These are the many safe taxis you can use as they are usually run by hotel chains or tourist companies.
These are the many safe taxis you can use as they are usually run by hotel chains or tourist companies.

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    • Nell Rose profile image

      Nell Rose 3 years ago from England

      Hiya, what great tips, I have never been or likely to go, but I would never have thought of the taxi services etc being part of the cities bad stuff so to speak, I would only hire a car as you said, its such a beautiful place but the crime is astronomical! great advice! nell

    • Jodah profile image

      John Hansen 3 years ago from Queensland Australia

      Sounds like a date Aneegma, can't think if any one I'd rather accompany to Rio. You sure sound like you know your way around the place and how to stay safe.

    • profile image

      Globetrotter 3 years ago

      Rio is a very dangerous city if you don't know your way around and if you are clueless about Brazilian culture. It's a very dirty city and there's loads of poverty and prostitution. Also if you don't speak Portuguese you will find it tough getting around. I got robbed twice in the two weeks I spent there so I do agree with article that don't go to Rio alone and don't give to the begging children or anyone that begs and absolutely don't carry any valuables. I wish I read this article before going there. I will never go there alone again that's for sure, not even the world cup entices me to go there. It's far from a glamorous place like they portray it on TV.

    • Aneegma profile image
      Author

      Merida Craze 3 years ago

      Hi Tensplash - Thank you for the vote up!

      Hi Soul Healer - Thank you for stopping by.

    • Aneegma profile image
      Author

      Merida Craze 3 years ago

      Hi Tensplash - Thank you for the vote up!

      Hi Soul Healer - Thank you for stopping by.

    • Aneegma profile image
      Author

      Merida Craze 3 years ago

      Hey John it's always a pleasure to see you on my comments. One day I'll take you on a trip round Rio when I get the chance to do so. Thank s for stopping by and for the vote up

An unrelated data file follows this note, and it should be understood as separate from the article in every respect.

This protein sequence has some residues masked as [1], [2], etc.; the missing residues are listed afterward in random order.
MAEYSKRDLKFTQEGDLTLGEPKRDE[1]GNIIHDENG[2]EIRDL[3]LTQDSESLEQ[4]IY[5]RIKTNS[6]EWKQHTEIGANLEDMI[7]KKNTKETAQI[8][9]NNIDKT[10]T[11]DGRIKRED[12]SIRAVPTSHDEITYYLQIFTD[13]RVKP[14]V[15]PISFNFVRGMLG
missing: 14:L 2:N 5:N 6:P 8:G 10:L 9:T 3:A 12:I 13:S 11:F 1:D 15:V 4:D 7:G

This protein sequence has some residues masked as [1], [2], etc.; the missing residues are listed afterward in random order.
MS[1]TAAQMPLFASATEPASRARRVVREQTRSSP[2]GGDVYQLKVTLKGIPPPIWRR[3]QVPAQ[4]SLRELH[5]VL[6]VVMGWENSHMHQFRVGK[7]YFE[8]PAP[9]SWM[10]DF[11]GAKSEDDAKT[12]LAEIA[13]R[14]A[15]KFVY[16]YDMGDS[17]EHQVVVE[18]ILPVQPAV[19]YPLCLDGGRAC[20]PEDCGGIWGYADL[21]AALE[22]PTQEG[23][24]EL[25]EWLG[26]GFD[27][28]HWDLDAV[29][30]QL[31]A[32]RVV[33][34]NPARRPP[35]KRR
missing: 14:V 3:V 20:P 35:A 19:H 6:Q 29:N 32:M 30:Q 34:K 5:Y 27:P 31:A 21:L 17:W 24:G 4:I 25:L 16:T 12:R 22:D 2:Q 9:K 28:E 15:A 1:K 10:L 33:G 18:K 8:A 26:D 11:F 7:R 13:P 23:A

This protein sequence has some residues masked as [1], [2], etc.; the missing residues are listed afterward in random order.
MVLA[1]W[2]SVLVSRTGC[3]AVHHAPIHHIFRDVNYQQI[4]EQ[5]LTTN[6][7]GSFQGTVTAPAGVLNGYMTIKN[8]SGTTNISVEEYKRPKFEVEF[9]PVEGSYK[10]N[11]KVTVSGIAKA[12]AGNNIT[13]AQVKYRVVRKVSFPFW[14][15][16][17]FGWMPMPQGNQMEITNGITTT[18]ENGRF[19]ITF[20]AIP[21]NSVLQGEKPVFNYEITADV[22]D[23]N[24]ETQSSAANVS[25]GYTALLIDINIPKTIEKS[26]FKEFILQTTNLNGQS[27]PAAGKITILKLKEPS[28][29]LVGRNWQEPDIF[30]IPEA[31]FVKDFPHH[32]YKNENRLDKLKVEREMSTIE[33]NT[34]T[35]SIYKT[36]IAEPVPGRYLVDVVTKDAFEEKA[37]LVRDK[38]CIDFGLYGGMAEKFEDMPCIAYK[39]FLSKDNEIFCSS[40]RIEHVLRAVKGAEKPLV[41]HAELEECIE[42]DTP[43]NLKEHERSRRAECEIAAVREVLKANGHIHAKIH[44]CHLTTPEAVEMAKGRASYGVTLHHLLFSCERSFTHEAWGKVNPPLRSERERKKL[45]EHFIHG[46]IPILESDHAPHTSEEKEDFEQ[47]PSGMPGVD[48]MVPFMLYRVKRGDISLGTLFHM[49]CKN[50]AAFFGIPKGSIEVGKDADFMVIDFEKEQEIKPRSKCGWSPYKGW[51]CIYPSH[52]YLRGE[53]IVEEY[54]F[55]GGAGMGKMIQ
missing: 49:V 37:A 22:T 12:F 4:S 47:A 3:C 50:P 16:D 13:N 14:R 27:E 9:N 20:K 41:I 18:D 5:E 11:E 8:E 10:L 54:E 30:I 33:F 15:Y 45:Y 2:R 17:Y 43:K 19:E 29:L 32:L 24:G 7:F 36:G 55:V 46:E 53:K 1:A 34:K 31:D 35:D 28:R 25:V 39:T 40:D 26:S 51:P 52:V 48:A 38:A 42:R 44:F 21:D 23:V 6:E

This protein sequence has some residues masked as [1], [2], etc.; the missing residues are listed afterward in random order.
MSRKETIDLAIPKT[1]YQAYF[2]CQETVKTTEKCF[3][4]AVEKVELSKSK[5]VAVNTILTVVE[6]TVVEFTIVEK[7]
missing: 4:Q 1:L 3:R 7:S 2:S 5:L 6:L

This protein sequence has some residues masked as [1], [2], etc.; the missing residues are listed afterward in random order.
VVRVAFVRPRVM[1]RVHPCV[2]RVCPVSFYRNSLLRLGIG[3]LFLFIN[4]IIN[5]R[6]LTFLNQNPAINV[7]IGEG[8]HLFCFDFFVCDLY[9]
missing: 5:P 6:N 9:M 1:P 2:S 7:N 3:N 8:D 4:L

• Aneegma profile image
      Author

      Merida Craze 3 years ago

      Hi swilliams

      Thank you so much for the vote up and tweet. Much appreciated.

    • SoulHealer profile image

      SoulHealer 3 years ago from Everywhere

      Very useful article with good info. Good work.

    • TenSplash profile image

      TenSplash 3 years ago from Scotland

      Hello Aneegma (Love the name!)

      This is a great hub and makes me want to pack my bags for Brazil! Well done, very informative and useful. Voted up.

    • Jodah profile image

      John Hansen 3 years ago from Queensland Australia

      Hi Aneegma, this hub is packed full of sound advice for anyone planning to travel to Brazil, for the World Cup or otherwise. I always wanted to go to Rio but have never had the opportunity. It sounds like you have to be fully aware all the time and try not to look like a tourist. Voted up...well written.

    • swilliams profile image

      Emunah La Paz 3 years ago from Arizona

      Great article Jasmine. This advice is a life saver for many travelers! Thanks! Voted Up and tweeted out!

    • profile image

      Jasmine JellyBaby 3 years ago

      Brilliantly written my friend. I'm heading that way this summer so this has been helpful and a great hub. Thanks!